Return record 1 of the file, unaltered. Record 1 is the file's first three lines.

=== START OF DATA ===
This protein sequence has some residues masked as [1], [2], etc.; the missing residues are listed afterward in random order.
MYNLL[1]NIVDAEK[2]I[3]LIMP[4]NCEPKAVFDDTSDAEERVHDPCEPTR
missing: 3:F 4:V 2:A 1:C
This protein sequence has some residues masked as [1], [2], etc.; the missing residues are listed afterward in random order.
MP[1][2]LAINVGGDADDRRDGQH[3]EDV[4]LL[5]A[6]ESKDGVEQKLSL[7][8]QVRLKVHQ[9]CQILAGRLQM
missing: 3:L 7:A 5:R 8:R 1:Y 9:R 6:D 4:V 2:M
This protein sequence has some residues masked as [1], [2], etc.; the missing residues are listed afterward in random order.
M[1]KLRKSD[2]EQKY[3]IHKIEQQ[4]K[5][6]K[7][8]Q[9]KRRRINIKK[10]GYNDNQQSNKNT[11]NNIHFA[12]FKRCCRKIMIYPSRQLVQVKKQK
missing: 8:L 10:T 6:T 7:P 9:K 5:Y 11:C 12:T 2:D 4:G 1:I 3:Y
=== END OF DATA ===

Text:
This protein sequence has some residues masked as [1], [2], etc.; the missing residues are listed afterward in random order.
MYNLL[1]NIVDAEK[2]I[3]LIMP[4]NCEPKAVFDDTSDAEERVHDPCEPTR
missing: 3:F 4:V 2:A 1:C